Boykin v. Alabama Case Brief

Why is the case important?

Defendant was sentenced to death after pleading guilty to a series of robberies.

Facts of the case

“In the spring of 1966, a series of armed robberies were committed in Mobile, Alabama. In two instances a gun was fired, and one person was injured when the bullet ricocheted off the floor. The petitioner, 27-year-old Edward Boykin, Jr., was arrested on five counts of robbery. He was provided with court-appointed counsel and pled guilty on all five counts. The judge did not ask Boykin whether he entered his plea knowingly and voluntarily, nor does the record show that Boykin was aware of his rights to trial by jury and to confront his accusers.Pursuant to Alabama law, a jury trial determined Boykin’s punishment. Boykin did not testify and offered no evidence regarding his character. There was no evidence of a prior criminal record. The jury sentenced the petitioner to death on all five counts. The Supreme Court of Alabama affirmed the death sentence, but three justices dissented on the grounds that the record did not show the petitioner entered his plea knowingly and voluntarily.”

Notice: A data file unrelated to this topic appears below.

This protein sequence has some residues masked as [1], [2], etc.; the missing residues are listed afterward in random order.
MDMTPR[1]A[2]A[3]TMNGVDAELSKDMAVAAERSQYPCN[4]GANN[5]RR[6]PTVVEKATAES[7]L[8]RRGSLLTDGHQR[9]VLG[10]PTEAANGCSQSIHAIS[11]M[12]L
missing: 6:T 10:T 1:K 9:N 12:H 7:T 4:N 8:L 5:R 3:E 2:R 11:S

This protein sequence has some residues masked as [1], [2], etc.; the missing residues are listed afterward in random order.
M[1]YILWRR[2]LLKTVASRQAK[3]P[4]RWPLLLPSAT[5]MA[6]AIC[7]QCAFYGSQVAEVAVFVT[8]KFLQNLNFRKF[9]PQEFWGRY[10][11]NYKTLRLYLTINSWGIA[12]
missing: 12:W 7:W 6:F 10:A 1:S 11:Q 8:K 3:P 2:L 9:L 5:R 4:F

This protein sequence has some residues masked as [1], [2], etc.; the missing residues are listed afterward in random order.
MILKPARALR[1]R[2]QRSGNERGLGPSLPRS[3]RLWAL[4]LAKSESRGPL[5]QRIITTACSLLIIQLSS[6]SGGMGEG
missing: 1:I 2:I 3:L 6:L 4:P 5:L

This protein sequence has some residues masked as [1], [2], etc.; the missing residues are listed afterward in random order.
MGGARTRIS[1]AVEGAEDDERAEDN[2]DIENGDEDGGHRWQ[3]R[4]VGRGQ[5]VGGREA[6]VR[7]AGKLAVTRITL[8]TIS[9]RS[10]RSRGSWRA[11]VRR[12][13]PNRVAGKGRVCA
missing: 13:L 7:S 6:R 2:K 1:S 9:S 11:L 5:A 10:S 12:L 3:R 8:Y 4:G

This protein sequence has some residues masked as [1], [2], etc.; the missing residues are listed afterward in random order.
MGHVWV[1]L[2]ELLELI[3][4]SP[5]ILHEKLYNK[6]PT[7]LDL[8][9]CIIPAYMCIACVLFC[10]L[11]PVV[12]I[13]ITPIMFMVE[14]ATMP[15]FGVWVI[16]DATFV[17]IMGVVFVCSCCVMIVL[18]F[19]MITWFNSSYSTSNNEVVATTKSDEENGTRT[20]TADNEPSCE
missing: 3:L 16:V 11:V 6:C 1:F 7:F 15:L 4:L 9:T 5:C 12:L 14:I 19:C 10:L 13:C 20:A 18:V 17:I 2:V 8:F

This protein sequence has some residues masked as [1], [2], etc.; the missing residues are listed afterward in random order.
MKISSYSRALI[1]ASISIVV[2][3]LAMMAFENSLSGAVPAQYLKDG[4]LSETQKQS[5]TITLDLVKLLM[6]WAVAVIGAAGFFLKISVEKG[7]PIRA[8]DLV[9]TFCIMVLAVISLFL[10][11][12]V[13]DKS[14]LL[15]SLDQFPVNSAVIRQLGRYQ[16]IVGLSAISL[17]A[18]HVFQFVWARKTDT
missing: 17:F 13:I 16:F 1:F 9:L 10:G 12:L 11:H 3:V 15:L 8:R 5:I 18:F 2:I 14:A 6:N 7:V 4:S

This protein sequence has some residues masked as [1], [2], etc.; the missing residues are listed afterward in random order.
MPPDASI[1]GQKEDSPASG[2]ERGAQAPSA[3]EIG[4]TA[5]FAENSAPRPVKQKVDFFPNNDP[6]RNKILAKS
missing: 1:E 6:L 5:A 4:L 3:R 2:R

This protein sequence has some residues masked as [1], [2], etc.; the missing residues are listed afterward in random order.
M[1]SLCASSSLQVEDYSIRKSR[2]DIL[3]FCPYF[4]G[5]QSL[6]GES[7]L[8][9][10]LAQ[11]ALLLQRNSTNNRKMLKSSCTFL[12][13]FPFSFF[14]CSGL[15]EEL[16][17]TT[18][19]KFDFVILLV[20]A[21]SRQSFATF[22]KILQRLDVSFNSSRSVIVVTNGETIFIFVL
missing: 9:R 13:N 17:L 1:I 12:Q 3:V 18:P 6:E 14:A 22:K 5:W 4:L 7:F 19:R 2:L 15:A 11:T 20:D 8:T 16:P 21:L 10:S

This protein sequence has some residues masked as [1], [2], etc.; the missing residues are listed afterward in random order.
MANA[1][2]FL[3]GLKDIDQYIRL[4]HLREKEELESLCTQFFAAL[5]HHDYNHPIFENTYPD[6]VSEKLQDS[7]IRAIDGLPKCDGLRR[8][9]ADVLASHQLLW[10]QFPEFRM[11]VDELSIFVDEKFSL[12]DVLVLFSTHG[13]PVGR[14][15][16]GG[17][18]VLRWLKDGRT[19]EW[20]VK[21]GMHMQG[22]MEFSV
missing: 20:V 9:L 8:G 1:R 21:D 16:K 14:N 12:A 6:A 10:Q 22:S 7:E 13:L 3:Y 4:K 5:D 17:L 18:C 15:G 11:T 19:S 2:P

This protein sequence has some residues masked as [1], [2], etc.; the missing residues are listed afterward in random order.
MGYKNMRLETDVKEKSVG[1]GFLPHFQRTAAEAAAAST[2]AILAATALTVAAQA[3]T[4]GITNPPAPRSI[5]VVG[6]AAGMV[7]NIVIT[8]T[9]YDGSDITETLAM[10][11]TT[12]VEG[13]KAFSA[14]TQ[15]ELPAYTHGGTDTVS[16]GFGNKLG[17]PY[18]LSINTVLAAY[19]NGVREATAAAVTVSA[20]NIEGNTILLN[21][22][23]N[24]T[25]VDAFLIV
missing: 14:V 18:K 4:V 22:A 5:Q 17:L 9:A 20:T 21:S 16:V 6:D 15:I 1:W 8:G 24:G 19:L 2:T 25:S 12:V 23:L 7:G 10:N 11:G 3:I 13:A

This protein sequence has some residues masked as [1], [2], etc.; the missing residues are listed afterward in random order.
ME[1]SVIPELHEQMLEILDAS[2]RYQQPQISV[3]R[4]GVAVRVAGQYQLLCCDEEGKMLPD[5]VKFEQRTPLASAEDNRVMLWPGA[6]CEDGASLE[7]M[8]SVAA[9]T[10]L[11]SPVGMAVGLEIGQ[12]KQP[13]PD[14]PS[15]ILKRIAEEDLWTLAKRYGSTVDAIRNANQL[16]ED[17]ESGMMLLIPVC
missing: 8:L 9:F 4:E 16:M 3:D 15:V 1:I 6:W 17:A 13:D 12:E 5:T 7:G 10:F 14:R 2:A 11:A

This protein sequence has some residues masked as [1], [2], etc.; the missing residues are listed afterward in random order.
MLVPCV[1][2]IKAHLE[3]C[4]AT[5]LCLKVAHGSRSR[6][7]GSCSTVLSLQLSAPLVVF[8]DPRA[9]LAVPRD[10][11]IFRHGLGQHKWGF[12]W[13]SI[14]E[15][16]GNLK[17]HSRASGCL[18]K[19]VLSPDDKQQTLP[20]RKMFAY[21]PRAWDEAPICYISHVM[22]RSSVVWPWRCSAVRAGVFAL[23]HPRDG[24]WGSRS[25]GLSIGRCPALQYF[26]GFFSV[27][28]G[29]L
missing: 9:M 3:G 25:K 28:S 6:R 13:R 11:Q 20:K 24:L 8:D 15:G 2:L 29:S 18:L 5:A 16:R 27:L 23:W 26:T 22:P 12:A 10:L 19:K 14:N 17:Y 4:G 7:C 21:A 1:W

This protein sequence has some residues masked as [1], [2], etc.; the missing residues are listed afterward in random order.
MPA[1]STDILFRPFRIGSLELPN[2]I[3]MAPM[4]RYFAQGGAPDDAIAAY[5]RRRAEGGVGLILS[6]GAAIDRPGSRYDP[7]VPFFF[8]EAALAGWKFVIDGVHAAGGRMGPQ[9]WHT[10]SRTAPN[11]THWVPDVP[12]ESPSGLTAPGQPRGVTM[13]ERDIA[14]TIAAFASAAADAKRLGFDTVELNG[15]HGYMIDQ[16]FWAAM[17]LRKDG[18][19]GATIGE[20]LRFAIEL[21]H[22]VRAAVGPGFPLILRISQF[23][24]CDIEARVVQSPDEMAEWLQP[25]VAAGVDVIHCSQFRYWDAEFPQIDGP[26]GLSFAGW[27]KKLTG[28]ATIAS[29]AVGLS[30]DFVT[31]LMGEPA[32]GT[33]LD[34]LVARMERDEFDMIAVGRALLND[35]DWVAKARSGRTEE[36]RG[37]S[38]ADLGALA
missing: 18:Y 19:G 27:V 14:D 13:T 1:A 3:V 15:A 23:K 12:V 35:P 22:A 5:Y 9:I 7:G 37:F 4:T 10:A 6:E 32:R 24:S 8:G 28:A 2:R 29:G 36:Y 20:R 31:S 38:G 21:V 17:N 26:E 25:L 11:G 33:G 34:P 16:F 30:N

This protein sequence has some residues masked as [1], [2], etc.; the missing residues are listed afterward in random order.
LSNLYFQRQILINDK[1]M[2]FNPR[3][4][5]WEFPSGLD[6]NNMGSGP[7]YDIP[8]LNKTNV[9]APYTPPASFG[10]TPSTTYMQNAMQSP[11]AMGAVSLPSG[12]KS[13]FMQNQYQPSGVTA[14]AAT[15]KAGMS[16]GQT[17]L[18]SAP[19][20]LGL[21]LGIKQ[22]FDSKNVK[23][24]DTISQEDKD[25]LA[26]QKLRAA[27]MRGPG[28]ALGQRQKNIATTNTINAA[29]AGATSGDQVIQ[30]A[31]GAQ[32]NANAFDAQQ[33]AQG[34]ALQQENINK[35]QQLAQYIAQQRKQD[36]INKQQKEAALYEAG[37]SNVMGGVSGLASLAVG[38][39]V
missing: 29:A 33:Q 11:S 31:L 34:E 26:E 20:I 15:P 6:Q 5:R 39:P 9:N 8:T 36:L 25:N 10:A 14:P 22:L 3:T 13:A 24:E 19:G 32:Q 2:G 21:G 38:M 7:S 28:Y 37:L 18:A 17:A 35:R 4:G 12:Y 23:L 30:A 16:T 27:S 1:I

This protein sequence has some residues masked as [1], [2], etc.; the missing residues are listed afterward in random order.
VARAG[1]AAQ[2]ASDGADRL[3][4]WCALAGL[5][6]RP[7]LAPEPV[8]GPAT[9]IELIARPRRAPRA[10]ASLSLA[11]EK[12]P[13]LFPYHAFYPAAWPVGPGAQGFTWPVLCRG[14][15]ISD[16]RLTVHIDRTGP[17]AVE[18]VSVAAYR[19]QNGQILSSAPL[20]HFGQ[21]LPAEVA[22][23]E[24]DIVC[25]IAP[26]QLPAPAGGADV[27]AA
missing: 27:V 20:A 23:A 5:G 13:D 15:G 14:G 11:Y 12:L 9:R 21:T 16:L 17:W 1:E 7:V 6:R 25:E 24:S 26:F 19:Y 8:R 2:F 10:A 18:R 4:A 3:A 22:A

Question

Whether the record must show, or there must be an allegation and evidence must show, that an accused made a voluntary guilty plea.

Answer

“Yes. The Supreme Court of the United States held that a guilty plea is more than a confession and so the standards of reliable determination on the voluntariness sic issue which satisfies the constitutional rights of the defendant applied to a guilty plea as well. Because several rights were involved in a waiver that takes place when a plea of guilty is entered in a state criminal trial, the Supreme Court could not presume a waiver of these.

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    Conclusion

    Although the issue of voluntariness of the plea had not been raised, the United States Supreme Court chose to consider the issue under the plain error doctrine as stated in Ala. Code, tit. 15, § 382(10) (1958). The Court reversed Boykin’s conviction because the record contained no showing that his guilty plea was voluntary. An affirmative showing of voluntariness on the record was necessary in order to conclude that Boykin had waived his constitutional rights

    • Case Brief: 1969
    • Petitioner: Edward Boykin, Jr.
    • Respondent: Alabama
    • Decided by: Warren Court

    Citation: 395 US 238 (1969)
    Argued: Mar 4, 1969
    Decided: Jun 2, 1969
    Granted Oct 14, 1968